Divorce proceedings in Texas are often complicated by financial concerns. This complexity is amplified in situations where either an individual party or the couple holds high value in pensions, real estate, property interests or other diverse financial products. One notable example is of such was the divorce of Expos owner Jim Crane.
Ask a person in Texas under the age of 40 about their pension plans and you might get a quizzical look. Pensions are something their parents or grandparents have. For those in younger generations, retirement planning usually means socking something away in an Individual Retirement Account or a 401(k).
Decades of a couple being together cannot necessarily be interpreted as wedded bliss. In Texas and elsewhere, the demographics of divorce are constantly changing. What might be thought of as typical; a marriage of several years ending when the two individuals realize things have changed; doesn't always apply. As we noted in one recent article, knots that couples tied even 40 or 50 years ago are coming undone.
By this time, the so-called Panama Papers story may be something fading into the background of current events for many people in Houston. So much has happened since the story broke in April. It would take some pretty big news to grab headlines away from mass shootings and the presidential election campaign.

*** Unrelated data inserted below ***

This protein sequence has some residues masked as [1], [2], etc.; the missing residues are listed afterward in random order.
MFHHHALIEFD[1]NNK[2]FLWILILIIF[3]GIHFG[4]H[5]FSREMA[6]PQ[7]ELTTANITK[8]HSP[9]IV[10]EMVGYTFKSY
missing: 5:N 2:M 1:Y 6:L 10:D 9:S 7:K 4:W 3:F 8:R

Texas individuals who have gone through divorces will likely agree that dividing assets in a divorce is never an easy process. Property division can be even more complex in a case of a high net worth divorce. Divorces after many years of marriage -- such as that of Sharon and Ozzy Osbourne -- and accumulation of assets that have become intertwined can complicate the process even more.
We’ve been looking in recent posts at steps that can be taken to protect assets from divorce by couples who, for one reason or another, do not have a prenuptial agreement. Last time, we spoke in particular about the importance of avoiding commingling of separate property.